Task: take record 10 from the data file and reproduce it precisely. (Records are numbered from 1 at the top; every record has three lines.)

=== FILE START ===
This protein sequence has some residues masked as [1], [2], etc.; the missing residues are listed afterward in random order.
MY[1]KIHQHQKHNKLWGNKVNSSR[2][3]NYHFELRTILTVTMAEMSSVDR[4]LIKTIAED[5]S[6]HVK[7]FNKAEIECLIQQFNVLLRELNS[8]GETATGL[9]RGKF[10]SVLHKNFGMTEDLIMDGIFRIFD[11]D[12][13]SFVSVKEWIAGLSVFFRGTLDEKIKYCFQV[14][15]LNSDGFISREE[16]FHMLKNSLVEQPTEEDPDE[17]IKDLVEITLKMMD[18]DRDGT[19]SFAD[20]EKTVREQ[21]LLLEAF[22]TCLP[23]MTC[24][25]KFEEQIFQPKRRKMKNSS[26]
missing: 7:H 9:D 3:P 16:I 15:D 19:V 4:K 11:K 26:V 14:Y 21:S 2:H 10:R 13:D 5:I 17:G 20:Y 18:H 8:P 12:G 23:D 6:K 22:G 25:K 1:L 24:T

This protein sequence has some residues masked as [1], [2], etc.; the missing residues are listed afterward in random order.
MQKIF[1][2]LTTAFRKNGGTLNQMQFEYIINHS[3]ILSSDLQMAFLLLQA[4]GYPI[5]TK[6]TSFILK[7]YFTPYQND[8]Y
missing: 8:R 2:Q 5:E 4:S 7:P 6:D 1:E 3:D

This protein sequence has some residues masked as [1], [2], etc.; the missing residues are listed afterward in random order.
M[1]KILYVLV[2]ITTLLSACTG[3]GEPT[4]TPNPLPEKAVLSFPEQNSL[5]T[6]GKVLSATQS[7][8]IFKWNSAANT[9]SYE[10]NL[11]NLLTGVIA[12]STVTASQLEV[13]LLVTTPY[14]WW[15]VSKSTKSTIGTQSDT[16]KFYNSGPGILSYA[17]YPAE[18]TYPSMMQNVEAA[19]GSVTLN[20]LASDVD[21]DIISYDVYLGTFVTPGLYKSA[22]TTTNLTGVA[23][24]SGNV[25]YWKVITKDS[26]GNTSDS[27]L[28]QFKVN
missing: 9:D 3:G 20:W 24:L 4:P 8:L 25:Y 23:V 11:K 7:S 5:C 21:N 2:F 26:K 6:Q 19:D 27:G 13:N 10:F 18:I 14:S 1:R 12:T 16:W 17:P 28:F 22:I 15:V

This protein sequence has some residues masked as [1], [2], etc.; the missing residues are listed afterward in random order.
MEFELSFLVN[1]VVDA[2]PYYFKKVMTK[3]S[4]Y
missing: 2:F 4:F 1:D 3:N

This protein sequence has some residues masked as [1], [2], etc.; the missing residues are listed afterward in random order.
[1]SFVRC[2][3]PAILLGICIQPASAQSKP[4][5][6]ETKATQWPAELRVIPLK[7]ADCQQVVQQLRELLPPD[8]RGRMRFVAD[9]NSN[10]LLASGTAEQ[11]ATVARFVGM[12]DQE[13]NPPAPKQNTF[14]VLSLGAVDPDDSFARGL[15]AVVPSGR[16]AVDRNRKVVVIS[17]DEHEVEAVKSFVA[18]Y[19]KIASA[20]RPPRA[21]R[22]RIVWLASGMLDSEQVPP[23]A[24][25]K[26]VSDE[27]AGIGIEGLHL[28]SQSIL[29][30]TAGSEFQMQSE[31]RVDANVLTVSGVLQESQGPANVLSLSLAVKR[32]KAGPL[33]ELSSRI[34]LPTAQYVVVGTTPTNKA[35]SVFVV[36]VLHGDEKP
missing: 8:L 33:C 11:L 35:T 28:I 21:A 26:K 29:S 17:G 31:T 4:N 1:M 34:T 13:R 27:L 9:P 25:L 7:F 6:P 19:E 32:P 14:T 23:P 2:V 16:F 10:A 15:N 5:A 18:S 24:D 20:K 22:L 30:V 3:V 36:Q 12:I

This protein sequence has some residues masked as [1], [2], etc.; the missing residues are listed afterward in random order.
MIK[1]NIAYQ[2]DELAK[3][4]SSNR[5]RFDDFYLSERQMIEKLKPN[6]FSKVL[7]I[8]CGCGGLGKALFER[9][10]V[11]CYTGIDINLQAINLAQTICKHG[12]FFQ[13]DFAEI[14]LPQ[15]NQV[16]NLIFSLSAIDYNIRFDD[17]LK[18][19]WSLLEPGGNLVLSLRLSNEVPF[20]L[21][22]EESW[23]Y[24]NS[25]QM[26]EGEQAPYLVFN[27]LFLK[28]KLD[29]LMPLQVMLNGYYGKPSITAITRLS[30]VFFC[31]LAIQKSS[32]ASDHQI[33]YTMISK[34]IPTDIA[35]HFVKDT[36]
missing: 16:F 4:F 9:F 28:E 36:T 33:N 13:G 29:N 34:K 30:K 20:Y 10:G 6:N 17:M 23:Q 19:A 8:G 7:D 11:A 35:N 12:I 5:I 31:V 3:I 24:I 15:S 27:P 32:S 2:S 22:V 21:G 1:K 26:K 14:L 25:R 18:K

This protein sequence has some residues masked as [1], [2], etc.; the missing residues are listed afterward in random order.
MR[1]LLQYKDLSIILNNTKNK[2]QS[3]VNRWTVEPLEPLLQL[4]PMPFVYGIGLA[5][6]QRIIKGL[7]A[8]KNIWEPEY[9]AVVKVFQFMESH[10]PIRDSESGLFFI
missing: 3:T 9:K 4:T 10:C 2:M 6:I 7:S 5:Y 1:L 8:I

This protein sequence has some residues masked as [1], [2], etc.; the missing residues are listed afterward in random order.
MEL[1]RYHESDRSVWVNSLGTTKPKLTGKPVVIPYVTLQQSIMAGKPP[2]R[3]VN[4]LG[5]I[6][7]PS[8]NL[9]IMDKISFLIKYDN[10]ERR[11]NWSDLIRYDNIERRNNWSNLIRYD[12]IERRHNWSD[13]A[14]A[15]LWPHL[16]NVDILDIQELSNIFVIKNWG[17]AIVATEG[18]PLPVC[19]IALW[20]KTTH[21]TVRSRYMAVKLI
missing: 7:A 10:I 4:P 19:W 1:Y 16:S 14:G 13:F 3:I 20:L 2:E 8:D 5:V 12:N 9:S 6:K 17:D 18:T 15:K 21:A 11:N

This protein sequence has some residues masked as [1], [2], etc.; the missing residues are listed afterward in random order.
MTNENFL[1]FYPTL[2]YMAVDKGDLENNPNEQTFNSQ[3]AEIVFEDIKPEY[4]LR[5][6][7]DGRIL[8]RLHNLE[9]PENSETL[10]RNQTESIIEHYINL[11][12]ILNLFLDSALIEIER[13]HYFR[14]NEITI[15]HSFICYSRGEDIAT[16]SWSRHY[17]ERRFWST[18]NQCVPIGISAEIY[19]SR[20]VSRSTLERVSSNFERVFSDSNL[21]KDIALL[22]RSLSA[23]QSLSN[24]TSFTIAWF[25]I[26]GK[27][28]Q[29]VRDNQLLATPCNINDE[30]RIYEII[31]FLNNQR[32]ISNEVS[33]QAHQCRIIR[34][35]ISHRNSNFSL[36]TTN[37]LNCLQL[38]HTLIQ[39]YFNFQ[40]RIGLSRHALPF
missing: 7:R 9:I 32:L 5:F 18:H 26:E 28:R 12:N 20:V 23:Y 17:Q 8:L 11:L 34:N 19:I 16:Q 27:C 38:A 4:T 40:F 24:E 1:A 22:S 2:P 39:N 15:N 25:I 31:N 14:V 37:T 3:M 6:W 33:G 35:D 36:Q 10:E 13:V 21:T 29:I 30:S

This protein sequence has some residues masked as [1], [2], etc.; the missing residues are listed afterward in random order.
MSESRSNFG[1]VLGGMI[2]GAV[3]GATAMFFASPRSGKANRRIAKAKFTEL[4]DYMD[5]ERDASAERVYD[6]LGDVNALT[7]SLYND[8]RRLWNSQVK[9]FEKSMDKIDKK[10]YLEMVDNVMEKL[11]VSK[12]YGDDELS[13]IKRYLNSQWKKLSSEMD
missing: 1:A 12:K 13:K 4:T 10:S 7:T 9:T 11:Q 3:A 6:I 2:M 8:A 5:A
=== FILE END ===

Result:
This protein sequence has some residues masked as [1], [2], etc.; the missing residues are listed afterward in random order.
MSESRSNFG[1]VLGGMI[2]GAV[3]GATAMFFASPRSGKANRRIAKAKFTEL[4]DYMD[5]ERDASAERVYD[6]LGDVNALT[7]SLYND[8]RRLWNSQVK[9]FEKSMDKIDKK[10]YLEMVDNVMEKL[11]VSK[12]YGDDELS[13]IKRYLNSQWKKLSSEMD
missing: 1:A 12:K 13:K 4:T 10:S 7:T 9:T 11:Q 3:A 6:I 2:M 8:A 5:A